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Megetra cancellata (Megetra cancellata)


Detailing the identifying qualities of the Megetra cancellata, including physical features and territorial reach.


 Updated: 9/4/2017; Authored By Staff Writer; Content ¬©www.InsectIdentification.org







  Megetra cancellata  
Picture of Megetra-Cancellata-Blister-Beetle
Picture of Megetra-Cancellata-Blister-Beetle Picture of Megetra-Cancellata-Blister-BeetlePicture of Megetra-Cancellata-Blister-Beetle


The red and black coloring should serve as a warning against touching this caustic Blister Beetle.





As a member of the Blister Beetle family, Meloidae, this southwest species has the ability to give handlers great pain for their trouble. Megetra cancellata can secrete, or leak, a caustic chemical called cantharidin from its body when under threat that greatly irritates human skin as well as insect predators. The effects of contact result in painful blisters.

Megetra cancellata is native to the arid Southwest U.S. as well as Mexico. It is a soft-bodied beetle (don't touch them yourself to make sure ) that likely feeds on the nectar and juices of native plants in their range. Some members of this family parasitize the eggs of grasshoppers, but little research has been published regarding this particular species' diet and life cycle.








Picture of the Megetra cancellata
Picture of the Megetra cancellata


Megetra cancellata Information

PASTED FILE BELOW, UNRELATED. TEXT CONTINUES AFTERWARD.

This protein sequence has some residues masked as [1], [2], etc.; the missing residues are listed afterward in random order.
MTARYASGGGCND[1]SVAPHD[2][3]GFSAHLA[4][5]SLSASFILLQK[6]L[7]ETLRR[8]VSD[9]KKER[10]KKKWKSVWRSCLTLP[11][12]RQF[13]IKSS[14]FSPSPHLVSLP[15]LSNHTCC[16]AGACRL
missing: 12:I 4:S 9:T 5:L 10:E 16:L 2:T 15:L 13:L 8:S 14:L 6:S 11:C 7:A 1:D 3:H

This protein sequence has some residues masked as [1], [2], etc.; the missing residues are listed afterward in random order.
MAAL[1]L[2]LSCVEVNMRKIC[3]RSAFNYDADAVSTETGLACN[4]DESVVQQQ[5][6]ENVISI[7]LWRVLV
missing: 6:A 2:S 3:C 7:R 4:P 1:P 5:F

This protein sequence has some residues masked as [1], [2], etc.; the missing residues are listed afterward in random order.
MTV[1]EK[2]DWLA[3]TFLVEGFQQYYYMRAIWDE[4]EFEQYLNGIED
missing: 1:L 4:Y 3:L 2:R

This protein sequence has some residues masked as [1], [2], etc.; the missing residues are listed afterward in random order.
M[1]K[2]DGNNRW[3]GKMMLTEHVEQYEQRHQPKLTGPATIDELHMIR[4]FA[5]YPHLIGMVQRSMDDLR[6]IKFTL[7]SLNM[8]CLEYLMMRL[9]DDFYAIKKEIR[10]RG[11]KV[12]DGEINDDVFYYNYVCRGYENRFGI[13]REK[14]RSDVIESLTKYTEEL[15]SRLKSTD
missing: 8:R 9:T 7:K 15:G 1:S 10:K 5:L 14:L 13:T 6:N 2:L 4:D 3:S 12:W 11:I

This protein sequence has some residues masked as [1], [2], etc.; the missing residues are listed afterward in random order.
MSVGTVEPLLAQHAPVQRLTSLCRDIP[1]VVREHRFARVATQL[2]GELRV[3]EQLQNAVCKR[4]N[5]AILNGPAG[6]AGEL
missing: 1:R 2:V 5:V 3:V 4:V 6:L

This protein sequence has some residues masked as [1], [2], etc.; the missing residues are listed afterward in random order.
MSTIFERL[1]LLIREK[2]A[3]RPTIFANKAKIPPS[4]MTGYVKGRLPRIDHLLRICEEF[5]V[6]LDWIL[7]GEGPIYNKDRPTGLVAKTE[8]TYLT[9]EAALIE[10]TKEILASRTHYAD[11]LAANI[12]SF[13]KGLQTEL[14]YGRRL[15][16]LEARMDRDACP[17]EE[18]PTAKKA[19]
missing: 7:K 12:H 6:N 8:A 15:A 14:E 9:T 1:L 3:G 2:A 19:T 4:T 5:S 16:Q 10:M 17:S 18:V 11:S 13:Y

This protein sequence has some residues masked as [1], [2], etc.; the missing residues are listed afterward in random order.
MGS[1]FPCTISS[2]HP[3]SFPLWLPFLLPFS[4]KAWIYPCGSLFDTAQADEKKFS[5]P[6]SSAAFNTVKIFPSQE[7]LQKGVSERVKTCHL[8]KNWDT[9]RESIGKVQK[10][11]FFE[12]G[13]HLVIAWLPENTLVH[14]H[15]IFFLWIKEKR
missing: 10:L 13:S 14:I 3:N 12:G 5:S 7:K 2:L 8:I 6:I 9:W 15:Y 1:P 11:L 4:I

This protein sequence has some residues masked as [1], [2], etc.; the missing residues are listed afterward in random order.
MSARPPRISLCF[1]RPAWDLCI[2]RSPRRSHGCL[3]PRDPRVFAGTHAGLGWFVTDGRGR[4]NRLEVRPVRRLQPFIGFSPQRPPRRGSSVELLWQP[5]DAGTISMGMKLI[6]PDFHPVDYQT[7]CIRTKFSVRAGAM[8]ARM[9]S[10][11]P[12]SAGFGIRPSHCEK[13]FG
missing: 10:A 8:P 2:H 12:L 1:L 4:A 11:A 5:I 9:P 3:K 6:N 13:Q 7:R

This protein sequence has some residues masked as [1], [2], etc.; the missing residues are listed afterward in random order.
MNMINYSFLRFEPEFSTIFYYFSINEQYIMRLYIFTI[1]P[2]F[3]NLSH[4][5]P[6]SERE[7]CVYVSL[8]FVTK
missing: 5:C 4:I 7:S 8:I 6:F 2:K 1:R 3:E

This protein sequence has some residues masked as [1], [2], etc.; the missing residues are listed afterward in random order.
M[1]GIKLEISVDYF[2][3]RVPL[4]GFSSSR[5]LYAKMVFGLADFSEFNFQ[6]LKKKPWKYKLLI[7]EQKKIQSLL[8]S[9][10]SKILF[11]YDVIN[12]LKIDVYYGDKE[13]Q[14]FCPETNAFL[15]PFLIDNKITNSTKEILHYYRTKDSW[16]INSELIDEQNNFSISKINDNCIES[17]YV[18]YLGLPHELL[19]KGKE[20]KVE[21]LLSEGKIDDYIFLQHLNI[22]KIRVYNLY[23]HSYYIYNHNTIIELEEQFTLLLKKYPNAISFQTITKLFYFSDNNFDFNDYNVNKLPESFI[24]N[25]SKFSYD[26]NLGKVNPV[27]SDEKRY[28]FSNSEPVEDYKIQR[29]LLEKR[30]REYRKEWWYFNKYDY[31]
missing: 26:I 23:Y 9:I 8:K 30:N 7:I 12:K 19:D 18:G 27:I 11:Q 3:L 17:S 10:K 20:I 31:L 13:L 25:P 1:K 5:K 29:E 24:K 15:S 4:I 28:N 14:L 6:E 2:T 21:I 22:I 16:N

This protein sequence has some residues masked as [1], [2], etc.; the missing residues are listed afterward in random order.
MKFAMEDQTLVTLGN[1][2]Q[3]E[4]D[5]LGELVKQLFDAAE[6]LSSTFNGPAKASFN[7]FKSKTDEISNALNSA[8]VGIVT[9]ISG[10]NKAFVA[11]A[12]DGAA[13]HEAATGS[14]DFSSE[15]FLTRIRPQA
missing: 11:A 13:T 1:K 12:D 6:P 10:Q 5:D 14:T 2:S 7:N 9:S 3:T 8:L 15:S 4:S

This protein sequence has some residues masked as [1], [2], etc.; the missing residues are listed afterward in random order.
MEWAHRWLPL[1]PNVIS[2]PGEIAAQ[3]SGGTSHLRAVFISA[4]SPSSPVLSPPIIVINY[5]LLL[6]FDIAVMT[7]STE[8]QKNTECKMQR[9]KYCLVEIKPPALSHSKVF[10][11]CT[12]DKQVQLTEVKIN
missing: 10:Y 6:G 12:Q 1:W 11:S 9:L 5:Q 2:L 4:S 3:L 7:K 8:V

Category: Beetle
Common Name: Megetra cancellata
Scientific Name: Megetra cancellata


Taxonomy Hierarchy



 Arrow graphic Kingdom: Animalia
  Arrow graphic Phylum: Arthropoda
   Arrow graphic Class: Insecta
    Arrow graphic Order: Coleoptera
     Arrow graphic Family: Meloidae
      Arrow graphic Genus: Megetra
       Arrow graphic Species: cancellata

Size, Identifying Tags and Territorial Reach



Size (Adult, Length): Size (Adult, Length): 10 mm to 15 mm (0.39 inches to 0.585 inches)
Identifying Colors: black, red
Additional Descriptors: flying, harmful, humpbacked, striped, blisters

North American Territorial Reach (Though Not Limited To): Arizona; New Mexico; Texas; Mexico

A Note About Territorial Reach: Keep in mind that an insect's reach is not limited by lines drawn on a map and therefore species may appear in areas, regions and/or states beyond those listed above. Insects are driven by environmental factors, food supplies and mating patterns and do not nescessarily work within hard-and-fast territorial lines like we humans do.

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